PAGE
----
Radovan Karadžić, the war-time President of Republika Srpska in Bosnia and Herzegovina has been convicted and sentenced to 40 years in prison by the United Nations International Criminal Tribunal for the Former Yugoslavia (ICTY) today.
Karadžić, the ‘Butcher of Bosnia’, was charged with responsibility for atrocities including the siege of Sarajevo and the 1995 massacre of 8,000 Muslim men in the Srebrenica enclave.
The Yugoslav Court, sitting in The Hague, found Karadžić guilty in 10 of 11 counts, including genocide, crimes against humanity (in the form of persecution, extermination, murder, deportation, and inhumane acts) and violations of the laws and customs of war (including murder, terror, unlawful attacks on civilians and taking of hostages).
Presiding Judge O-Gon Kwon found that Karadžić had been responsible for genocide in Srebrenica, where close to 8,000 Bosnian Muslim men and boys were murdered in 1995, on the basis of his membership in a Joint Criminal Enterprise (JCE), but not in other Bosnian municipalities. He was further convicted of persecution, extermination, deportation, forcible transfer and murder in connection with a campaign to drive Bosnian Muslims and Croats out of villages claimed by Serb forces during the country’s 1992-1995 civil war.
Karadžić, currently 70 years, was sentenced to 40 years’ imprisonment, while receiving credit for the time already spent in detention (8 years).
Radovan Karadžić was a founding member of the Serbian Democratic Party of Bosnia and Herzegovina. He was President of the party from July 1990 to July 1996. He acted as Chairman of the National Security Council of the so-called Serbian Republic of Bosnia and Herzegovina (later Republika Srpska). He was President of the three-member Presidency of Republika Srpska from its creation in May 1992 until December 1992, and thereafter sole President of Republika Srpska and Supreme Commander of its armed forces until July 1996.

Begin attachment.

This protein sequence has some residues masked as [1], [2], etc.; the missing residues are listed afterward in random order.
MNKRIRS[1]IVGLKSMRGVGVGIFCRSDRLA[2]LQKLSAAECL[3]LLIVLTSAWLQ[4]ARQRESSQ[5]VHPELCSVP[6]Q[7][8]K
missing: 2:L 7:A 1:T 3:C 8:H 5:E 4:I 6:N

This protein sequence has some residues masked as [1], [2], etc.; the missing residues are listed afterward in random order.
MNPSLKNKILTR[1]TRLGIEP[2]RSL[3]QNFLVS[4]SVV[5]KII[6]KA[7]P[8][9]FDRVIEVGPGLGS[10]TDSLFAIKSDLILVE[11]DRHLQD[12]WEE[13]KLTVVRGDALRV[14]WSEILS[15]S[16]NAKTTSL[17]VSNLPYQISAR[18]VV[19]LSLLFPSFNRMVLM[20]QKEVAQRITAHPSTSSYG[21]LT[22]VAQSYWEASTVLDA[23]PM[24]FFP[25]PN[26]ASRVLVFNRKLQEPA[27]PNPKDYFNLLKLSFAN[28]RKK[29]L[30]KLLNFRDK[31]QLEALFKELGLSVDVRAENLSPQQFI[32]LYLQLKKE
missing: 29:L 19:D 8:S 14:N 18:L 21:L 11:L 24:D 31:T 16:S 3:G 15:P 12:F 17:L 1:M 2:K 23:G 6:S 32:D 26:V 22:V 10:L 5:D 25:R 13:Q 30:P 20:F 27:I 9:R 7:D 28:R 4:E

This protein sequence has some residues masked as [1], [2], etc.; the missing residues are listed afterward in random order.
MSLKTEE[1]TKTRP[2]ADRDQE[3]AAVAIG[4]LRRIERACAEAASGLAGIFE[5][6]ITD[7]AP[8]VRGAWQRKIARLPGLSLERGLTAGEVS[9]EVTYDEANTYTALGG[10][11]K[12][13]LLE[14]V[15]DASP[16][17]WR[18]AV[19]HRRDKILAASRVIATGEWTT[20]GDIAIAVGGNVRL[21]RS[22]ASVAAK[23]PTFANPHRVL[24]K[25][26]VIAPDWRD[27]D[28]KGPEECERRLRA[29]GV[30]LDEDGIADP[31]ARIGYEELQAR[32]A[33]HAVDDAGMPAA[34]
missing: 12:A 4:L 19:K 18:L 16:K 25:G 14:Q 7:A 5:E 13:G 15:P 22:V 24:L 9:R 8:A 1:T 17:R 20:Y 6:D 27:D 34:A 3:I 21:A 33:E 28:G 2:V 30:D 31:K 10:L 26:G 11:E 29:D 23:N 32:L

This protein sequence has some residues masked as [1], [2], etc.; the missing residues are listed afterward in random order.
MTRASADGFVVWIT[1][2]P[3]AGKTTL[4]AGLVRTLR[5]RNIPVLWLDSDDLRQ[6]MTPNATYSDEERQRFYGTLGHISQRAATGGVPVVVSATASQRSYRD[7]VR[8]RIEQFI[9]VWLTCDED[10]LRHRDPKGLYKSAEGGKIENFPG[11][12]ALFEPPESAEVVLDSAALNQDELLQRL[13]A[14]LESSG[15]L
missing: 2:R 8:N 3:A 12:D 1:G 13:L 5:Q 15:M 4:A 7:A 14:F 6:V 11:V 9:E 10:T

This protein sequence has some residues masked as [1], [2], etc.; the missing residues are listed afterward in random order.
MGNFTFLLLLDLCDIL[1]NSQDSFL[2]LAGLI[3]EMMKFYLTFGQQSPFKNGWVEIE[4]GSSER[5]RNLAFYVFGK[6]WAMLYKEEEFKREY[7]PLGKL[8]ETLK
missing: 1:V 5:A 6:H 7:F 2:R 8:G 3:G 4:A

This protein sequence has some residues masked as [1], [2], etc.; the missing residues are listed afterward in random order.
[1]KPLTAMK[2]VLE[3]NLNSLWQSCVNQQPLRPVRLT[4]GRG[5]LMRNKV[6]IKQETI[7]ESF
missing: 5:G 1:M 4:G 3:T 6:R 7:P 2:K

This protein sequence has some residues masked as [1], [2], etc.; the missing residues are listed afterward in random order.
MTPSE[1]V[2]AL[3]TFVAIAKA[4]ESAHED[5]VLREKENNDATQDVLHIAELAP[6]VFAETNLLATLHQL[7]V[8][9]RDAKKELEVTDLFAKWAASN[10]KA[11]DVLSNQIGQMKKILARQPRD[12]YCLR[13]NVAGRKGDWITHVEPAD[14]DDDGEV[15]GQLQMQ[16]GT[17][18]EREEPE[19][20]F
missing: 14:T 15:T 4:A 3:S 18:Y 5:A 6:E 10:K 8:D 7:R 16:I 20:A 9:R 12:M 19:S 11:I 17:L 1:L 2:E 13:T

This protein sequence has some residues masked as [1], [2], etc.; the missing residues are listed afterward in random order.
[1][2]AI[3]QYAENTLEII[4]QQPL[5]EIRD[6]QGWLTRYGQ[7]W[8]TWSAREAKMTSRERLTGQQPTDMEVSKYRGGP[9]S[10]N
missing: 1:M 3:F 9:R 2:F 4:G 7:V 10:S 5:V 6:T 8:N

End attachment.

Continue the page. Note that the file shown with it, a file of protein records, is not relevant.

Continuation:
The verdict has been labelled as the most important moment in the 23-year existence of the ICTY. Ilawyer Dr. Guénaël Mettraux called the process exemplary in that it has demonstrated the ability of the international community to prosecute crimes of such magnitude while guaranteeing the fundamental rights of the accused.
The chief prosecutor, Serge Brammertz, said it embodied the tribunal’s achievement in ending impunity for crimes on a mass scale. “This judgment demonstrates that justice for the most horrific atrocities is possible,” Brammertz told the Guardian. “Thirty years ago, men such as Karadžić would have remained in power or enjoyed a comfortable exile. Today, they have to stand before a court of justice and their victims and be judged for what they have done.”
In 1995 the ICTY announced the first indictment against Radovan Karadžić and Ratko Mladić. After having been on the run for almost 13 years Karadžić was arrested by Serbian authorities in Belgrade, Serbia in July 2008. Following Karadzic’s failure to plea, a plea of not guilty was entered on his behalf on 3 March 2009. The trial lasted five years, closing arguments were made on 7 October 2014, and the tribunal has taken another 18 months to reach a verdict and sentence. 337 Prosecution witnesses were called, 248 Defence witnesses, and the Chamber called 1 witness.
In a defiant interview before his trial verdict, Karadžić said he expected to be acquitted as ‘no reasonable court’ would convict him of genocide and war crimes. He said his wartime actions were intended to protect Serbs. Peter Robinson, Karadžić’s legal adviser, said that he expected the ICTY to find Karadžić guilty of war crimes and was planning to launch an appeal.
A summary of the judgment can be found here.